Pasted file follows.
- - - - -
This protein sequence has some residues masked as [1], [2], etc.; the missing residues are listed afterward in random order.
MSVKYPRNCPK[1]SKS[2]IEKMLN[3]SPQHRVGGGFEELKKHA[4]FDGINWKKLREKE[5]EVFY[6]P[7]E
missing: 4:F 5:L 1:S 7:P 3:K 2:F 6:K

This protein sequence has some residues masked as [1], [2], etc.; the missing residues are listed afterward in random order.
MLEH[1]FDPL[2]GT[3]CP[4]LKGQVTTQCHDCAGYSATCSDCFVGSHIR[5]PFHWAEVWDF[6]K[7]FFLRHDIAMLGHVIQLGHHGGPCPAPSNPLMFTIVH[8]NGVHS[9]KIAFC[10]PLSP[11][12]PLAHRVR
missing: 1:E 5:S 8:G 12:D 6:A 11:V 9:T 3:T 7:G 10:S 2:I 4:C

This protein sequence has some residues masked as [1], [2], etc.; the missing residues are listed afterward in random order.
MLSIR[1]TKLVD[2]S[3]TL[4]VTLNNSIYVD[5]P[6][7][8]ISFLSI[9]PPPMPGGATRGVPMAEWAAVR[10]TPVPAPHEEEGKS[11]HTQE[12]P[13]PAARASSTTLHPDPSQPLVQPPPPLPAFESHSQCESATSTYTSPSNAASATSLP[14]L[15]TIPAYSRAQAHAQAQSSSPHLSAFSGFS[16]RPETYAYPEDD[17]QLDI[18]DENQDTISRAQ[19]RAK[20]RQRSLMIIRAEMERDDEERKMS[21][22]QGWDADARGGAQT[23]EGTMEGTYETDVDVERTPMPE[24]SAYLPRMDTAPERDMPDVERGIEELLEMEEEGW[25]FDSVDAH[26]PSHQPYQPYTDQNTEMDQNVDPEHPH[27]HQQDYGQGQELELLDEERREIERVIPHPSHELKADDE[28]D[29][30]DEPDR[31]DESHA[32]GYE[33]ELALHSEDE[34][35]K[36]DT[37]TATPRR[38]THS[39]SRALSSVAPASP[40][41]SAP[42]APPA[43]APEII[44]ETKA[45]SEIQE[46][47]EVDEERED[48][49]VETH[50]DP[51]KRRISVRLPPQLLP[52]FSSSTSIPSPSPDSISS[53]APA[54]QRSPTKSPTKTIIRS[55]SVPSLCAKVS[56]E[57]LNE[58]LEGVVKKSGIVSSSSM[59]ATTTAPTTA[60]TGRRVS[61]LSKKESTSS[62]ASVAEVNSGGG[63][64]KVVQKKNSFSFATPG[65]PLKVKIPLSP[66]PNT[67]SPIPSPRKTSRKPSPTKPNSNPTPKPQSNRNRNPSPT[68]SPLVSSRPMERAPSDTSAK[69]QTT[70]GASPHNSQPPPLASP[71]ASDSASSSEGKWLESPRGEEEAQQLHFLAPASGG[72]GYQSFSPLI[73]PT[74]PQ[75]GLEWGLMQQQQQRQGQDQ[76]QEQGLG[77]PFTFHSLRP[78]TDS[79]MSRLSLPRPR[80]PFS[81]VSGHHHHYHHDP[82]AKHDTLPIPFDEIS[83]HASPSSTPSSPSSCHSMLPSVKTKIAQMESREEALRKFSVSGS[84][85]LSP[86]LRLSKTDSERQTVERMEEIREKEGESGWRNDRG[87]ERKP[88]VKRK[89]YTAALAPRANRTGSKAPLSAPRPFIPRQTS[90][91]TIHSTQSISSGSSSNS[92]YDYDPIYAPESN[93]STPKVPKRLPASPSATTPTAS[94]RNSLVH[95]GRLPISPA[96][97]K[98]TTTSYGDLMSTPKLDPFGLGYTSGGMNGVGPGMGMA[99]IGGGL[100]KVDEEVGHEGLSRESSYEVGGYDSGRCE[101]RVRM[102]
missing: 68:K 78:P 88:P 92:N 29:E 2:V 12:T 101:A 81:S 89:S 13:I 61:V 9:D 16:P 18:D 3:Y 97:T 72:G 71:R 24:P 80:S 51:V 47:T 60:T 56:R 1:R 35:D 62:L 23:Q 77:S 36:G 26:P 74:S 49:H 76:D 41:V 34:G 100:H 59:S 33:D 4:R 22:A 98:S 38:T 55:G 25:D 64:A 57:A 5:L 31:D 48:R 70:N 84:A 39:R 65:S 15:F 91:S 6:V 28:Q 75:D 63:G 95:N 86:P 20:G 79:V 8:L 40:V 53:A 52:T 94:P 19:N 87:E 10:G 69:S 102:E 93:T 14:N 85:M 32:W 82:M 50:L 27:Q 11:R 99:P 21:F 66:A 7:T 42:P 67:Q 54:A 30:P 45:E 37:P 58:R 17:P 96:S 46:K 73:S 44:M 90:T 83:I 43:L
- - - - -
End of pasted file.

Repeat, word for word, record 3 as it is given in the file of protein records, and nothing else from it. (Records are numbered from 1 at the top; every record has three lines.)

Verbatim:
This protein sequence has some residues masked as [1], [2], etc.; the missing residues are listed afterward in random order.
MLSIR[1]TKLVD[2]S[3]TL[4]VTLNNSIYVD[5]P[6][7][8]ISFLSI[9]PPPMPGGATRGVPMAEWAAVR[10]TPVPAPHEEEGKS[11]HTQE[12]P[13]PAARASSTTLHPDPSQPLVQPPPPLPAFESHSQCESATSTYTSPSNAASATSLP[14]L[15]TIPAYSRAQAHAQAQSSSPHLSAFSGFS[16]RPETYAYPEDD[17]QLDI[18]DENQDTISRAQ[19]RAK[20]RQRSLMIIRAEMERDDEERKMS[21][22]QGWDADARGGAQT[23]EGTMEGTYETDVDVERTPMPE[24]SAYLPRMDTAPERDMPDVERGIEELLEMEEEGW[25]FDSVDAH[26]PSHQPYQPYTDQNTEMDQNVDPEHPH[27]HQQDYGQGQELELLDEERREIERVIPHPSHELKADDE[28]D[29][30]DEPDR[31]DESHA[32]GYE[33]ELALHSEDE[34][35]K[36]DT[37]TATPRR[38]THS[39]SRALSSVAPASP[40][41]SAP[42]APPA[43]APEII[44]ETKA[45]SEIQE[46][47]EVDEERED[48][49]VETH[50]DP[51]KRRISVRLPPQLLP[52]FSSSTSIPSPSPDSISS[53]APA[54]QRSPTKSPTKTIIRS[55]SVPSLCAKVS[56]E[57]LNE[58]LEGVVKKSGIVSSSSM[59]ATTTAPTTA[60]TGRRVS[61]LSKKESTSS[62]ASVAEVNSGGG[63][64]KVVQKKNSFSFATPG[65]PLKVKIPLSP[66]PNT[67]SPIPSPRKTSRKPSPTKPNSNPTPKPQSNRNRNPSPT[68]SPLVSSRPMERAPSDTSAK[69]QTT[70]GASPHNSQPPPLASP[71]ASDSASSSEGKWLESPRGEEEAQQLHFLAPASGG[72]GYQSFSPLI[73]PT[74]PQ[75]GLEWGLMQQQQQRQGQDQ[76]QEQGLG[77]PFTFHSLRP[78]TDS[79]MSRLSLPRPR[80]PFS[81]VSGHHHHYHHDP[82]AKHDTLPIPFDEIS[83]HASPSSTPSSPSSCHSMLPSVKTKIAQMESREEALRKFSVSGS[84][85]LSP[86]LRLSKTDSERQTVERMEEIREKEGESGWRNDRG[87]ERKP[88]VKRK[89]YTAALAPRANRTGSKAPLSAPRPFIPRQTS[90][91]TIHSTQSISSGSSSNS[92]YDYDPIYAPESN[93]STPKVPKRLPASPSATTPTAS[94]RNSLVH[95]GRLPISPA[96][97]K[98]TTTSYGDLMSTPKLDPFGLGYTSGGMNGVGPGMGMA[99]IGGGL[100]KVDEEVGHEGLSRESSYEVGGYDSGRCE[101]RVRM[102]
missing: 68:K 78:P 88:P 92:N 29:E 2:V 12:T 101:A 81:S 89:S 13:I 61:V 9:D 16:P 18:D 3:Y 97:T 72:G 71:R 24:P 80:S 51:V 47:T 60:T 56:R 1:R 35:D 62:L 23:Q 77:S 36:G 26:P 74:S 49:H 76:D 41:V 34:G 100:H 59:S 33:D 4:R 22:A 98:S 38:T 55:G 25:D 64:A 57:A 5:L 31:D 48:R 70:N 84:A 39:R 65:S 15:F 91:S 6:V 28:Q 75:D 63:G 95:N 86:P 20:G 79:V 8:L 40:V 53:A 52:T 94:P 19:N 87:E 10:G 69:S 102:E 93:T 14:N 85:M 32:W 82:M 50:L 27:Q 11:R 99:P 21:F 66:A 7:T 42:P 67:Q 54:A 30:P 45:E 37:P 58:R 17:P 96:S 46:K 73:S 44:M 90:T 83:I 43:L